It’s that time of the year. With just a month left until Christmas, the demand for trees has gone up, say industry experts — and so have prices.
According to Shirley Brennan, the executive director of the Canadian Christmas Trees Association, there has been an average increase of 10 per cent in the price of trees across the country this year.
When it comes to pricing, there is no standard or average cost for Christmas trees, explains Brennan, and the uptick can partially be blamed on inflation.
“The increase (in prices) is solely due to the fact that the cost of running our farms has increased, so like everything with inflation, we are feeling the effects of it as well,” Brennan told Global News.
The pricing of trees varies across regions, according to Brennan.
And that is because every farm has its own way of harvesting and pruning, so “the costs are unique to the farm,” she explained.
Despite the price hike, demand has continued to grow, says Brennan.
“We were about $53-million industry in 2015 and we were a $ 100-million industry in 2020. So, our demand has risen … and we certainly had not forecasted such an increase in five years,” said Brennan.
She says this demand could partly be driven by the younger generation, who like to use natural products and are also now starting to move into their own homes.
“I am sure they are coming out (of) their family (homes) and starting their (own) tradition of having a real Christmas tree, so we know that’s impacting and driving the demand,” said Brennan.
Is there a shortage?
At the time, SFU Beedie School of Business assistant professor Feyza Sahinyazan told Global News that he believed some trees were harvested prematurely and sold in 2020 to meet demand during the first year of COVID-19, which contributed to the 2021 shortage.
However, this year, Brennan says she’d “shy away from the word ‘shortage,'” adding that “there are lots of Christmas trees out there.”
Irene Cara: ‘Fame’ and ‘Flashdance’ star dies at 63
Justin Trudeau appears on ‘Canada’s Drag Race’ spinoff: ‘Build a resilient society’
Ray Dubois of Ron Paul Garden Centre in Winnipeg told Global News this week that there are enough trees to go around, and he expects a more balanced market this year.
According to Dubois, last year’s live tree shortage pushed up prices across the country. He attributes the surge to the COVID-19 pandemic — with fewer people travelling for the holidays, more were inclined to choose a live tree, he said.
“That first year of COVID, demand was through the roof,” he said. “I think we sold out by Dec. 1, which had never happened.”
Like Dubois, Leanna Anderson, co-owner of Aldor Acres Christmas Trees in British Columbia, says her farm remains well-stocked this year and there’s no need for Canadians to panic and rush the Christmas tree purchase.
“I know there is a high demand for trees, but we’ve grown a lot of trees and we also bring a lot of trees in to supplement what we grow in our fields. So don’t panic, take your time, come in, enjoy,” said Anderson.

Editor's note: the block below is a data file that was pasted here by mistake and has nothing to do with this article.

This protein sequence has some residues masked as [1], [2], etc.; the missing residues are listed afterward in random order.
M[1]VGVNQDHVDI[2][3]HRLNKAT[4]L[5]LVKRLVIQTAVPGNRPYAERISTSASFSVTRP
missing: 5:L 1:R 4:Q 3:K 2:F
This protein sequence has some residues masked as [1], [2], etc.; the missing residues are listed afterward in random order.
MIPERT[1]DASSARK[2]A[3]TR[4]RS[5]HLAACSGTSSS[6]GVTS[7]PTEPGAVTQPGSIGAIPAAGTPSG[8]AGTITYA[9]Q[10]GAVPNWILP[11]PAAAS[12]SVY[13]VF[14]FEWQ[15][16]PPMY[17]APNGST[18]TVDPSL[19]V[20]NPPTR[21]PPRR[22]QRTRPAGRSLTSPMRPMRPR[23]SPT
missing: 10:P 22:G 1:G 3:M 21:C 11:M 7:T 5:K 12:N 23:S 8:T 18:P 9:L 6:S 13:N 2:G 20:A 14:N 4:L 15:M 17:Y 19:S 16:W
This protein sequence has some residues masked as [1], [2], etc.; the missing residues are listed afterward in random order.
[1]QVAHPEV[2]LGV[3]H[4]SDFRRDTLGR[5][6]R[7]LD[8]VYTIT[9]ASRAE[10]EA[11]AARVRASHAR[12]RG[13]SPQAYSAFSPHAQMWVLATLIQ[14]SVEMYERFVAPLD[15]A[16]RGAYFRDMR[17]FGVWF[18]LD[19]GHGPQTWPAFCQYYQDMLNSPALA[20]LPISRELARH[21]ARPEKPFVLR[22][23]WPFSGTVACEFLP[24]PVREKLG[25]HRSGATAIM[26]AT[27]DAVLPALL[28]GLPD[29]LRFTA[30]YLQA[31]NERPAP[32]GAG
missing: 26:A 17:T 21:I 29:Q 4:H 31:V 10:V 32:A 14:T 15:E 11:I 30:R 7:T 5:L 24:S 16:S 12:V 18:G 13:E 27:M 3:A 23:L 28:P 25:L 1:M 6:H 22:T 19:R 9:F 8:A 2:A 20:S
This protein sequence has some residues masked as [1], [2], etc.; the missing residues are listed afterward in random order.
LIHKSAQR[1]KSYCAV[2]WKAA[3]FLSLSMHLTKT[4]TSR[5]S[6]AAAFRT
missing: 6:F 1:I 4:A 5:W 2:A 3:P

However, Brennan says there are still major challenges that affect how many trees are available in the market.
Challenges of Christmas tree farming
One of the main challenges is that Christmas tree farmers are aging, and they have no one to take over their farms, Brennan said.
“We are seeing less and less young people coming into the industry. So, we certainly are losing our acreage and potential farms,” Brennan said.
The other reason, she says, is severe weather that affects the harvest of Christmas trees. Dubois agrees.
Dubois says he got his first shipment of trees Tuesday morning – about a week later than in previous years. Warm weather in Quebec, which is where his supply comes from, pushed back the harvest.
In British Columbia however, drought and a declining number of farms have chopped the province’s Christmas tree supply this year.
Larry Whitehead, director of the B.C. Christmas Tree Association, told Global News last week that some have estimated the shortage to be between 100,000 and 500,000 trees.
“Many growers are retiring and the price of land in B.C. is prohibitive to growing trees now,” Whitehead said. “Many farms are owned by absentee owners, they’re vacant, they’re not being utilized.”
Anderson also agrees that the “industry is changing” with the times. Hers is a fourth-generation farm in Langley, B.C.
“The real estate market is hot. They make a lot more money by selling the farm than by farming it,” she explained.
“Between the heat, the drought, the forest fires, the cost of everything from diesel, labour, feritilizer, seedlings — everything’s gone up. It is harder for somebody to start up.”
At the moment, Brennan said farm owners are increasing the prices of Christmas trees to accommodate the rising costs of maintaining and transporting their harvests.
“There are extra costs involved … (but) it’s not that our prices are going up drastically,” she added.
Brennan says this is why she believes the higher costs aren’t stopping Canadians from buying Christmas trees because people are aware that everything is costing more.
“When you go to get a real Christmas tree, it is a very personal experience … but we’re seeing prices increase because of what’s happening at our farms and people are seeing this happen across the board,” she said.
She said Christmas trees can last longer if well taken care of, explaining that people “must make a fresh cut on the bottom and then put it in water.
“If watered regularly, it will last until after the new year.”
— with files from Global’s Elizabeth McSheffrey, Kristen Robinson and Iris Dyck